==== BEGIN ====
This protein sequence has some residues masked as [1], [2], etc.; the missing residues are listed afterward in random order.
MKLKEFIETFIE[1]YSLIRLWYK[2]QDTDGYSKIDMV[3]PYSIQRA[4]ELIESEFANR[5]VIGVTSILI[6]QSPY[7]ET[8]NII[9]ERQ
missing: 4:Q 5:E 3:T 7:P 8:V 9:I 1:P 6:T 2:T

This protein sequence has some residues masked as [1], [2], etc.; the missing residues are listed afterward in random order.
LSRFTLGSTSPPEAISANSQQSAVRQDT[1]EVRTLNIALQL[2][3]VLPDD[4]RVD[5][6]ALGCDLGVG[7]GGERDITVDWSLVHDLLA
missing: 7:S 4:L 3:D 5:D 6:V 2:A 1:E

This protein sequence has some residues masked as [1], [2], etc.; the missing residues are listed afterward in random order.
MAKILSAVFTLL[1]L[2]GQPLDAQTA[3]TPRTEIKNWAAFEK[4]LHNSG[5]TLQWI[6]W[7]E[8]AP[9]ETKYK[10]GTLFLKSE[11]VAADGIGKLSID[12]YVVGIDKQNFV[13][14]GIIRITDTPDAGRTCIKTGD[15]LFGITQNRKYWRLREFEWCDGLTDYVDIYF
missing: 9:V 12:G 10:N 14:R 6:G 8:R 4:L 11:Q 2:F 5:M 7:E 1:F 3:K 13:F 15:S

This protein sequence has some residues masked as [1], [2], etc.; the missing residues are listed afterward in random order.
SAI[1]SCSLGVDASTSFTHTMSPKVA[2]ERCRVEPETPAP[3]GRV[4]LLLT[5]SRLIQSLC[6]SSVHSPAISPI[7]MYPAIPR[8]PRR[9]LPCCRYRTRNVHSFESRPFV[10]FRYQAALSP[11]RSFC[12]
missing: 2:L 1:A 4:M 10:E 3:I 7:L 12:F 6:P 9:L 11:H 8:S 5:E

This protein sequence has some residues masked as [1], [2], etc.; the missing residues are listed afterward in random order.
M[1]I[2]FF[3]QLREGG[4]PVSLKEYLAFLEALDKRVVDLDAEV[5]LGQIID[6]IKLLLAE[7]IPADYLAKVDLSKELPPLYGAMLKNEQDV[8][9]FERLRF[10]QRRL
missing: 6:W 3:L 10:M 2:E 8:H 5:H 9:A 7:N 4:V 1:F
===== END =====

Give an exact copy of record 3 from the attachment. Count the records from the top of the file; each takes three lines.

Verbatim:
This protein sequence has some residues masked as [1], [2], etc.; the missing residues are listed afterward in random order.
MAKILSAVFTLL[1]L[2]GQPLDAQTA[3]TPRTEIKNWAAFEK[4]LHNSG[5]TLQWI[6]W[7]E[8]AP[9]ETKYK[10]GTLFLKSE[11]VAADGIGKLSID[12]YVVGIDKQNFV[13][14]GIIRITDTPDAGRTCIKTGD[15]LFGITQNRKYWRLREFEWCDGLTDYVDIYF
missing: 9:V 12:G 10:N 14:R 6:G 8:R 4:L 11:Q 2:F 5:M 7:E 1:F 3:K 13:F 15:S